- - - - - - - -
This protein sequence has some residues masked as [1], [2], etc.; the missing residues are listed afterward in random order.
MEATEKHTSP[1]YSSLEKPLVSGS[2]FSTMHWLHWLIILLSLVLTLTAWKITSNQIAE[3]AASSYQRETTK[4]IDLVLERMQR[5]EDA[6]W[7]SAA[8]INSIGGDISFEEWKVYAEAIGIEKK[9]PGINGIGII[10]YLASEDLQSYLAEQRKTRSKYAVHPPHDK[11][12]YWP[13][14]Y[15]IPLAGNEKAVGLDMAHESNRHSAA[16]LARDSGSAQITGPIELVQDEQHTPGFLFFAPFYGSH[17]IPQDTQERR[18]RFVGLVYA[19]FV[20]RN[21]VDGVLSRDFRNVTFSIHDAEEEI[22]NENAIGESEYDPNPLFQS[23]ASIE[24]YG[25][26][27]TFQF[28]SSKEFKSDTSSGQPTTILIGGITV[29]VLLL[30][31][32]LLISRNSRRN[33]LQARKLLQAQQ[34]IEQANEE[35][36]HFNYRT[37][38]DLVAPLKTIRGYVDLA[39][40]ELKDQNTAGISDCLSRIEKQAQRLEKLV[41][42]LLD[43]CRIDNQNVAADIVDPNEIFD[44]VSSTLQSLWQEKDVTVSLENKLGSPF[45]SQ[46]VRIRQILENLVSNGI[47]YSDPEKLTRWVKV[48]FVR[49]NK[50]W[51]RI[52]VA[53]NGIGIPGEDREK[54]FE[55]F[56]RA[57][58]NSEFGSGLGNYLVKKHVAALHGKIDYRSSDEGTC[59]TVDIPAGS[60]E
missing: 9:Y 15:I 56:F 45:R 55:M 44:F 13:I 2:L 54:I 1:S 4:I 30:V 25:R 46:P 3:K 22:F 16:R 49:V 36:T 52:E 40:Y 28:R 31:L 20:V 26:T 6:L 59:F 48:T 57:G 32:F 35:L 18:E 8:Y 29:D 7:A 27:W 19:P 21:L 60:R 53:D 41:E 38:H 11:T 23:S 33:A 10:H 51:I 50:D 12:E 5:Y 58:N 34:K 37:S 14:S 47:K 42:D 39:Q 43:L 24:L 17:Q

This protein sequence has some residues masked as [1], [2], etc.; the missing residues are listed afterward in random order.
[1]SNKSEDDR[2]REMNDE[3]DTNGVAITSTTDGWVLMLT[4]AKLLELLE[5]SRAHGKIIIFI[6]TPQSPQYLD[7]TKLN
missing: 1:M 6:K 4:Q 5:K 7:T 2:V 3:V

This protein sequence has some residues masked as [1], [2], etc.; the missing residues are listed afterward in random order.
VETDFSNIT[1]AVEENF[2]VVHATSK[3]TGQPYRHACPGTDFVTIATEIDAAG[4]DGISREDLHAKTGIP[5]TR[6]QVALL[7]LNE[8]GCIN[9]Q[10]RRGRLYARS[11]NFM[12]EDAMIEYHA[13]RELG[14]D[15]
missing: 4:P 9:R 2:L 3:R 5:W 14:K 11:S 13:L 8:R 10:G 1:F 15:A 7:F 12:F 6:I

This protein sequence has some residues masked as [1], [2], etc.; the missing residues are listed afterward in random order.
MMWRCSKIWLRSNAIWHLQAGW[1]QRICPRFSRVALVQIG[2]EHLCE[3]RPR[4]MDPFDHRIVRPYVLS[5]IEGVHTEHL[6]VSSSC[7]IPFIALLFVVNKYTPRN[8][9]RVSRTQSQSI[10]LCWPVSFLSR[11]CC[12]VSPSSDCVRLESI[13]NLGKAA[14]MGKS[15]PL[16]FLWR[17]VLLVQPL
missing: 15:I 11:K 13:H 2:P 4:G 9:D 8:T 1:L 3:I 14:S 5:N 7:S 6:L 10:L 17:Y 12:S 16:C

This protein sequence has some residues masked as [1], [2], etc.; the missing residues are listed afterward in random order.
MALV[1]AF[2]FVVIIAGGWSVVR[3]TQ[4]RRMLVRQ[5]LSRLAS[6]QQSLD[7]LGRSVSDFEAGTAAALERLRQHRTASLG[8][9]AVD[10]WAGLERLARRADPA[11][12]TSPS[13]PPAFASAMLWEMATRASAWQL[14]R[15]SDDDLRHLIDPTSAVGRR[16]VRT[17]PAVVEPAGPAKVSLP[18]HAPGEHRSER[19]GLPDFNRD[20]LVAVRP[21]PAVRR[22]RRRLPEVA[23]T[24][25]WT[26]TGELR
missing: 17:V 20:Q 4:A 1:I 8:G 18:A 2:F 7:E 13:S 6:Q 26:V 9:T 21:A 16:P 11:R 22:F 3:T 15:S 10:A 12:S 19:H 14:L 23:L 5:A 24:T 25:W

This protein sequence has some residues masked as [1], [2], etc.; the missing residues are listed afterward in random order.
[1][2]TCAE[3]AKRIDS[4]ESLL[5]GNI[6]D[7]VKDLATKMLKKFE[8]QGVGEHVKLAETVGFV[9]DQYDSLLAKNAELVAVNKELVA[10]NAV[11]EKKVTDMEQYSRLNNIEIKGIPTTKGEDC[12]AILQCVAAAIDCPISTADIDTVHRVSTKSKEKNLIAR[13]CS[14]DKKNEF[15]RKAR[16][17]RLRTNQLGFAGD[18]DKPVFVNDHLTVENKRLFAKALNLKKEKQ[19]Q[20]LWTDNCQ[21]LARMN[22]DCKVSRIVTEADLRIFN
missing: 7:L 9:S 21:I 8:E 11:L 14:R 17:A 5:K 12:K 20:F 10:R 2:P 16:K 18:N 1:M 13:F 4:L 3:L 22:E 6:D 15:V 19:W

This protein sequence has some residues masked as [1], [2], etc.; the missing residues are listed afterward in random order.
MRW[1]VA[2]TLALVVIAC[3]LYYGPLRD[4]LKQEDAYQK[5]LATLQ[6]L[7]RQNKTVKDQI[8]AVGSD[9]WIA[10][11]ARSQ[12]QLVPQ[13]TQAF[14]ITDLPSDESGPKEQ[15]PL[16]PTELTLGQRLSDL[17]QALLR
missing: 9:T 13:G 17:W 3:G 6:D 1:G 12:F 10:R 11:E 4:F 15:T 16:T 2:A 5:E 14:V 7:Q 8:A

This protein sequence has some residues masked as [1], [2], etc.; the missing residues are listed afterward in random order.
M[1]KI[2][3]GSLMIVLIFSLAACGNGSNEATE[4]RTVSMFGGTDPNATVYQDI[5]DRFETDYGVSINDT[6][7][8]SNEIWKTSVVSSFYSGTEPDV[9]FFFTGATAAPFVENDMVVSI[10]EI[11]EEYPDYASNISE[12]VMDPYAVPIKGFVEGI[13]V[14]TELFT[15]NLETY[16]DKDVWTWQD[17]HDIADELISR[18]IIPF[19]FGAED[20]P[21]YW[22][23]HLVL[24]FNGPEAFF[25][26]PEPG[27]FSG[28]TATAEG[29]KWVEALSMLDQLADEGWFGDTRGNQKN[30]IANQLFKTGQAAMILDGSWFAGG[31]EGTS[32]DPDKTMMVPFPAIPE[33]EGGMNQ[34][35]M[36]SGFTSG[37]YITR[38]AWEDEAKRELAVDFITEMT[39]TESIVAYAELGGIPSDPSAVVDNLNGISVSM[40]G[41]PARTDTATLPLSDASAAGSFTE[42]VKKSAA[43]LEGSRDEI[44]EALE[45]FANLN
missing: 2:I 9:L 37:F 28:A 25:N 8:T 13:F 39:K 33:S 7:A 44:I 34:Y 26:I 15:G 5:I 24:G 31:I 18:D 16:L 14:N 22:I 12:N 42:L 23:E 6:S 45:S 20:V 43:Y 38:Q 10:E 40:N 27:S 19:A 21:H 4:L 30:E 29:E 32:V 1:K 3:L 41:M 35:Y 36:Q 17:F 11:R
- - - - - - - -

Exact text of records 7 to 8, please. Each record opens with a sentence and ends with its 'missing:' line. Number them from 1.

This protein sequence has some residues masked as [1], [2], etc.; the missing residues are listed afterward in random order.
MRW[1]VA[2]TLALVVIAC[3]LYYGPLRD[4]LKQEDAYQK[5]LATLQ[6]L[7]RQNKTVKDQI[8]AVGSD[9]WIA[10][11]ARSQ[12]QLVPQ[13]TQAF[14]ITDLPSDESGPKEQ[15]PL[16]PTELTLGQRLSDL[17]QALLR
missing: 9:T 13:G 17:W 3:G 6:D 1:G 12:F 10:R 11:E 4:F 15:T 16:T 2:A 5:E 14:V 7:Q 8:A

This protein sequence has some residues masked as [1], [2], etc.; the missing residues are listed afterward in random order.
M[1]KI[2][3]GSLMIVLIFSLAACGNGSNEATE[4]RTVSMFGGTDPNATVYQDI[5]DRFETDYGVSINDT[6][7][8]SNEIWKTSVVSSFYSGTEPDV[9]FFFTGATAAPFVENDMVVSI[10]EI[11]EEYPDYASNISE[12]VMDPYAVPIKGFVEGI[13]V[14]TELFT[15]NLETY[16]DKDVWTWQD[17]HDIADELISR[18]IIPF[19]FGAED[20]P[21]YW[22][23]HLVL[24]FNGPEAFF[25][26]PEPG[27]FSG[28]TATAEG[29]KWVEALSMLDQLADEGWFGDTRGNQKN[30]IANQLFKTGQAAMILDGSWFAGG[31]EGTS[32]DPDKTMMVPFPAIPE[33]EGGMNQ[34][35]M[36]SGFTSG[37]YITR[38]AWEDEAKRELAVDFITEMT[39]TESIVAYAELGGIPSDPSAVVDNLNGISVSM[40]G[41]PARTDTATLPLSDASAAGSFTE[42]VKKSAA[43]LEGSRDEI[44]EALE[45]FANLN
missing: 2:I 9:L 37:F 28:A 25:N 8:T 13:F 39:K 33:S 7:A 44:I 34:Y 26:I 15:G 5:I 24:G 31:I 18:D 16:L 14:N 22:I 12:N 42:L 23:E 6:S 45:S 20:V 43:Y 38:Q 10:E 40:N 27:S 19:A 21:H 4:L 30:E 29:E 32:V 1:K 3:L 41:M 35:Y 36:Q 17:F 11:R